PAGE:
Slaughterhouse rules: Is halal always humane?

Updated April 06, 2015


Focusing solely on the method of slaughter leaves little attention to be paid to the ethical costs of our demands.—Reuters.
Focusing solely on the method of slaughter leaves little attention to be paid to the ethical costs of our demands.—Reuters.

Several weeks ago, a video surfaced on the internet, documenting outrageous animal abuse at a ‘halal’ slaughterhouse in North Yorkshire, England. A single viewing of the video is enough to make the most compulsive meat-eater drop the steak knife, and re-examine what ‘halal’ means to us.

For those of us who have grown up watching animals bleating and thrashing their legs as they are slaughtered in the front porches of our homes, the video may be only a degree and-a-half above our threshold of tolerance.

It depicts workers angrily throwing and kicking sheep across the abattoir floor, sometimes even cheering as they slit the animals’ throats (often in multiple attempts).

In the United Kingdom, a country where up to 88 per cent of the animals are 'stunned' before being slaughtered, the uproar was ground-shaking.

Also read: Halal food authority?

Practicing Muslims around the world, especially in non-Islamic countries, take great pains to ensure that the food they’re consuming is halal. I’ve met conservative Muslim friends in Europe denying themselves ketchup, and altogether avoiding restaurants where non-halal food is served, for fear of it being prepared in the same cookware as pork.

Similar care is taken by people of the Jewish faith. Such are the similarities between the religious demands of each group that less discerning Muslims in Western states have a rule of thumb that ‘kosher’ food is permissible for them to eat, as ‘halal’ food is permissible for Jewish people.

Regrettably, when we say ‘halal’, we focus solely on the method of slaughter – the correct ritual of zibah by the Muslims, and schechita by the Jews. The preoccupation with the ritual leaves little attention to be paid to the environmental and ethical costs of our demands.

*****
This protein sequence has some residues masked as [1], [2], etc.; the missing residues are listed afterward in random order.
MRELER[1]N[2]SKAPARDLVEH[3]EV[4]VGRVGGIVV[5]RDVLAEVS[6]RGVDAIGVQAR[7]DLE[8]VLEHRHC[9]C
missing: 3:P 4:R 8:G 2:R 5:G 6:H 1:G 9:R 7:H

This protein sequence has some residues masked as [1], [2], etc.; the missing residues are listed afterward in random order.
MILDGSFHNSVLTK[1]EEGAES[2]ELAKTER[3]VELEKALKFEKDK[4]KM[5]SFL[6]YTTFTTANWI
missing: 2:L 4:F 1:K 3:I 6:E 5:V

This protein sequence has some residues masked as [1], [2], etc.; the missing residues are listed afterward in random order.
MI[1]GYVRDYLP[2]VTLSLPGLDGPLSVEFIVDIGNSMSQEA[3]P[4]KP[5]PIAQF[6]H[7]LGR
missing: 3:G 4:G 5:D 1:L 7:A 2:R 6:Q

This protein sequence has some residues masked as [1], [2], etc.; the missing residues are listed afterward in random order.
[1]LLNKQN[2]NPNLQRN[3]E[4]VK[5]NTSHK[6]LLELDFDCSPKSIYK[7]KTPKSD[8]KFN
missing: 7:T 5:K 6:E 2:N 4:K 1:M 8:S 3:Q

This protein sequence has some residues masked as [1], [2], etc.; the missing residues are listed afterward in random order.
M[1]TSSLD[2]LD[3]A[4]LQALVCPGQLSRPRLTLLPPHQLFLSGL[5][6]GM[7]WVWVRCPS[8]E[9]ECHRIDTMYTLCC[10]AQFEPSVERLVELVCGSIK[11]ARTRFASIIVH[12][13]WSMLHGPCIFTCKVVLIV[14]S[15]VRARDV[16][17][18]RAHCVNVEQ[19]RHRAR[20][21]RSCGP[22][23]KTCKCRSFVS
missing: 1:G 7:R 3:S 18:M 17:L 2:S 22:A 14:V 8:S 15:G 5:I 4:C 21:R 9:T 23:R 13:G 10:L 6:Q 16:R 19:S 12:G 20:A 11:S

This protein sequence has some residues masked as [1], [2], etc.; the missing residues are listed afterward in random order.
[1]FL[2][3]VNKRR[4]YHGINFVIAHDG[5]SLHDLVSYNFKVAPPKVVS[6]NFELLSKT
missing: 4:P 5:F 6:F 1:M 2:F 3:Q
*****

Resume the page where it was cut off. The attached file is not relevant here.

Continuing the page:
Moderate Muslims generally agree that humane production is an integral part of what makes meat ‘halal’. Theoretically, the animal must be killed as swiftly and painlessly as possible, as long as the blood loss isn’t arrested.

Read on: Politicising the holy cow, alienating India's minorities

In contrast to that ideal, The Telegraph reported a sharp rise in animal slaughter without pre-stunning in the UK, allegedly due to stronger campaigning by Muslims for traditional slaughter practices.

Screen grab from the slaughterhouse video.
Screen grab from the slaughterhouse video.

Meanwhile, the Danish government put its foot down, and revoked the religious exemption to the law requiring animals to be stunned before slaughter. Fighting the dual charge of anti-Semitism and Islamophobia, the minister for food and agriculture, Dan Jørgensen, unapologetically stated that “animal rights come before religion”.

Although condemned by the conservatives as an attack on religious values, most progressive Muslims seem to be in agreement with the Danish government.

After all, how does it reflect on one’s faith to stand before the court demanding to be exempted from laws preventing animal cruelty, arguing that one’s (interpretation of) religion mandates said cruelty?

This is not to say that animal abuse is the fief of halal or kosher meat industry. We have enough footage of animal abuse in regular slaughterhouses to prove an epidemic of apathy for the process that turns a non-human creature into a patty to grace those lonely sesame-buns.

Take a look: Seeking a niche in the halal market

As I order a bowl of mutton curry at a restaurant, I may have a list of concerns about its price, taste, calorie count, gluten content, genetically-modified ingredients and whether the meat comes from an animal slaughtered in a ritual consistent with my religious values; the suffering of the animal whose remnant lies before me as my casual meal, seldom appears on that list.

Clearly, we aren’t being picky enough about what we eat. It may be time for a more comprehensive definition of ‘permissible’ food, which as a matter of decency, should flatly exclude the meat of animals that are not treated humanely.